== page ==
Heidi February 9th, 2009
While eating lunch today, I perused the BYU Magazine that my husband received since he’s an alumnus.
I’d read and enjoyed many of the articles and was almost ready to toss it in the recycle bin when the “First Person” column at the very back of the magazine caught my eye.
It was subtitled, “Amusing Memories: Readers share BYU stories that still make them smile.”
Hmm, I thought, This sounds fun…..
And I began reading.
I snickered and smiled.
But when I got to the second story entitled “Exit Strategy”, horrified laughter bubbled out of me in escalating torrents.
Finally, my laughter subsided, but then the Bubbers King immediately came up to me with a big smile and requested, “Mommy, more laughing! Big laughing!”
Which of course sent me into another round of belly laughs!
By Kenneth V. Kuykendall (BA ’88), Draper, Utah
In the mid-1980s, I worked in the basement of the Maeser Building part-time as an aide to the dean of the honors program. Among other assignments, I was occasionally asked to run errands for the dean.
One day it fell to me to take—immediately—an important parcel to the executive offices in the university’s administration building. I grabbed my coat and set out—only to run into yellow “DO NOT CROSS” construction tape surrounding the exit nearest to my office. Construction workers were refinishing cement in that area.
So I turned and bounded upstairs to the building’s main door—the only other possible exit. Through glass I could see that a man in a dark suit was standing with his back to the door, blocking it. He was speaking, I assumed to some companion, though I could not actually see anyone else through the glass. After what I considered a generous delay, I opened the door just a crack and said, “Hi, sorry, I need to get through.”
The man completely ignored me and continued on with his talking. I stood there a minute, not sure what to do. I opened the door until it touched his back. “Excuse me, please!” I said.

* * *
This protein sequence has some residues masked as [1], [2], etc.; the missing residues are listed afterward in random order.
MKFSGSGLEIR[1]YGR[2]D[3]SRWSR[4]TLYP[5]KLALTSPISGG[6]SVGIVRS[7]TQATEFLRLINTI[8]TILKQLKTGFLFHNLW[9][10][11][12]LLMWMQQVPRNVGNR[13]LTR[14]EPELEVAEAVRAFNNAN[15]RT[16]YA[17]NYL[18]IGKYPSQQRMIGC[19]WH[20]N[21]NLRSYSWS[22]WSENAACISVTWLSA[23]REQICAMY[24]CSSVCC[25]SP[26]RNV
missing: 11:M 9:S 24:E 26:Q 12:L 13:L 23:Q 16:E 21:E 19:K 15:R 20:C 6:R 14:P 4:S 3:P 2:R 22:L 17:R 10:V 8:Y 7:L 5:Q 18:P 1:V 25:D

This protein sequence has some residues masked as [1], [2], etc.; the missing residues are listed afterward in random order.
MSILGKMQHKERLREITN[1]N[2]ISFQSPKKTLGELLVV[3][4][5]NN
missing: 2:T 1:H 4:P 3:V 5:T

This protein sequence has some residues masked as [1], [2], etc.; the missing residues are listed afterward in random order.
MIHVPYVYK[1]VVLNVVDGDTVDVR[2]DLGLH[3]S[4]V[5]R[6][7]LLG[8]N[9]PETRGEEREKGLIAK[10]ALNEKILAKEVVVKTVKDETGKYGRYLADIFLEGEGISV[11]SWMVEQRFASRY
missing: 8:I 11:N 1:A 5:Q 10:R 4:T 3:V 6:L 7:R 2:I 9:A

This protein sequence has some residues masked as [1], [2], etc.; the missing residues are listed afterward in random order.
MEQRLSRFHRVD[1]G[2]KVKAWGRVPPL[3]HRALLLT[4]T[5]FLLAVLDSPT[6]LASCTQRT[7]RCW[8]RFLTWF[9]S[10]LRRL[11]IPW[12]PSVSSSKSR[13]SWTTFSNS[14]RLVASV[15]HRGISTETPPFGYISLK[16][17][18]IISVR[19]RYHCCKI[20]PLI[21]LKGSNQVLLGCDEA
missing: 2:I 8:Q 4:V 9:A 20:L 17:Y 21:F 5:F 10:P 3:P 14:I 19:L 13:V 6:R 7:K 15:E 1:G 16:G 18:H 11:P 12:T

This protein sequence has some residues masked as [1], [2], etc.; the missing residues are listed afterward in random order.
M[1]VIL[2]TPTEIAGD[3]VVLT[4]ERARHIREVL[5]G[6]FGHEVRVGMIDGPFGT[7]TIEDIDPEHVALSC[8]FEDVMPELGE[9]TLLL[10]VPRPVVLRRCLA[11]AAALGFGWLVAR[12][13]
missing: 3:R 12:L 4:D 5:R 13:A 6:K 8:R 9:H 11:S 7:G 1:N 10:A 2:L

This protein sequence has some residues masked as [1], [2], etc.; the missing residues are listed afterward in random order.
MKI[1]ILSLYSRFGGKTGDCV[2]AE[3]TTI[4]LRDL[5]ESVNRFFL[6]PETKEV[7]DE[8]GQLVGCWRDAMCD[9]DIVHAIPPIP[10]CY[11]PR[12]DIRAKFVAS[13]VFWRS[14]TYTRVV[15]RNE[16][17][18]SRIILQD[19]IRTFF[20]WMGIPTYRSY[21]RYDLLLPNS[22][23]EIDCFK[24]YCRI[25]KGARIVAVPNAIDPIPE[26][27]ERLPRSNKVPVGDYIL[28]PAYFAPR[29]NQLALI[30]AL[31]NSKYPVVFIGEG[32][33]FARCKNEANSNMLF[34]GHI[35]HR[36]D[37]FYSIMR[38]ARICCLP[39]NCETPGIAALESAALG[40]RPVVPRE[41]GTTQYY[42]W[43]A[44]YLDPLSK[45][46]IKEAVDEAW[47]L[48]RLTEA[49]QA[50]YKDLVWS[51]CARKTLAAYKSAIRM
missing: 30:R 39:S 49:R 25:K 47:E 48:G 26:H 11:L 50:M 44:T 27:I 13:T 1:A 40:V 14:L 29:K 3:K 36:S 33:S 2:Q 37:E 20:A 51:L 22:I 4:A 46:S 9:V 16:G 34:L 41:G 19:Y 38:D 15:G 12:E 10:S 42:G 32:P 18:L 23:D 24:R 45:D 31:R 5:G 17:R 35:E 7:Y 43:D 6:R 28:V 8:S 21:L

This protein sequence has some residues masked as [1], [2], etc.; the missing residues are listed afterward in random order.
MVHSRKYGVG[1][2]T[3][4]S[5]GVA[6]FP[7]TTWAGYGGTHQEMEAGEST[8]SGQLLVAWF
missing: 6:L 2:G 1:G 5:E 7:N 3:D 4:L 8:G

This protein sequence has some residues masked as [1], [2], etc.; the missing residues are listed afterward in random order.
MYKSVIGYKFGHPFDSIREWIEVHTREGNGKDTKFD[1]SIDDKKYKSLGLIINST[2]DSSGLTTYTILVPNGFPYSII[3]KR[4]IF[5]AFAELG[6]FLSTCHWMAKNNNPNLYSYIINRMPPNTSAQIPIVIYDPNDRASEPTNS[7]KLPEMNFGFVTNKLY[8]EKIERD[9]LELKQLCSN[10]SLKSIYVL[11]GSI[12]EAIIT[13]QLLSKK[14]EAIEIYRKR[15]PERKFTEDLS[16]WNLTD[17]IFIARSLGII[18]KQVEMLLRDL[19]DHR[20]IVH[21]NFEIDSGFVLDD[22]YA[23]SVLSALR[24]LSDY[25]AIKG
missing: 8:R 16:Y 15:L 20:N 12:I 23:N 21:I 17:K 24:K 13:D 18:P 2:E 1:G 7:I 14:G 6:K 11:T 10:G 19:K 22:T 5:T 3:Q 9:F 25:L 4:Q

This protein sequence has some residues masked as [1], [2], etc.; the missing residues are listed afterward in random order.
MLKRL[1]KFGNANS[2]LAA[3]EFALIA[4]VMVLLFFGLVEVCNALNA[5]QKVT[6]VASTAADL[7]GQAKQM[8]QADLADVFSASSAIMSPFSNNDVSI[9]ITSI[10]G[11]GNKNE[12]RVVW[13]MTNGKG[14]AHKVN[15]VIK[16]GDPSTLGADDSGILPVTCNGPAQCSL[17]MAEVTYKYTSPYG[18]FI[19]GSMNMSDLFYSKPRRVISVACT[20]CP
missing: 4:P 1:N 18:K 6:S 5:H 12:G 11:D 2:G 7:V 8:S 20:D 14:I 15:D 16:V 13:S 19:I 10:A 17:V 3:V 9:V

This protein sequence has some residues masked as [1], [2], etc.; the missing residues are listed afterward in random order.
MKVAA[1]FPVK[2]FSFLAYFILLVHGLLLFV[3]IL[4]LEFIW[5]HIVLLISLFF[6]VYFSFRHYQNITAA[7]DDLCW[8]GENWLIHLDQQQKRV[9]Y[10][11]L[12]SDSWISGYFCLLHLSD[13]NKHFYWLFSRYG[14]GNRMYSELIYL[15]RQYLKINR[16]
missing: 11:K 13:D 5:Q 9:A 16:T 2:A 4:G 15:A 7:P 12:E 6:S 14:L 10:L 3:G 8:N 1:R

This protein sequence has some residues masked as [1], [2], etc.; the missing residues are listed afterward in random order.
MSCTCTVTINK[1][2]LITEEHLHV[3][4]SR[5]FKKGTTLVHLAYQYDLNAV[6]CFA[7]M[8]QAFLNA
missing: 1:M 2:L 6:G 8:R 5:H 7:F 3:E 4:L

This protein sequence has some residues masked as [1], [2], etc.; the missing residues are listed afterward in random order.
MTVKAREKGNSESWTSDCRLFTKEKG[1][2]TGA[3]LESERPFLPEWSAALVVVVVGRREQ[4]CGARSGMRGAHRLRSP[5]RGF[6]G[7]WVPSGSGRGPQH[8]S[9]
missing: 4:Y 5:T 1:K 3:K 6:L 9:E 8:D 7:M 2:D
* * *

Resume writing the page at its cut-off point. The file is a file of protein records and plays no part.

I assumed he would move aside, but I was wrong. He did not move one inch, did not skip a beat in his conversation.
Now I was irritated. He’d had two more-than-polite chances, and that was it. I shoved open the door, smacking it hard into his back, and yelled, “Move it!” He stumbled a step forward and abruptly ended whatever chatting he had been doing. Then he turned around; it was Jeffrey R. Holland, president of the university.
I recoiled in shock.
“I am so sorry,” he said to me calmly. “Have I inconvenienced you?”
As I stammered out a pathetic explanation and apology, he nodded sympathetically, leading me out of the building. Once I had cleared the door’s threshold and was outside, I saw a frustrated camera crew. President Holland had been in the middle of filming a public service announcement about BYU, and I had rather decisively ruined that take of the shoot.
(And what makes this story even worse is that after he served as the President of BYU, Elder Jeffrey R. Holland was eventually called to serve as one of the Twelve Apostles for The Church of Jesus Christ of Latter-day Saints to be a special witness of Jesus Christ. Which makes him one of the most respected leaders in the entire Mormon church. So, imagine a devout Catholic accidentally punching the Pope and you’ve got the right idea!)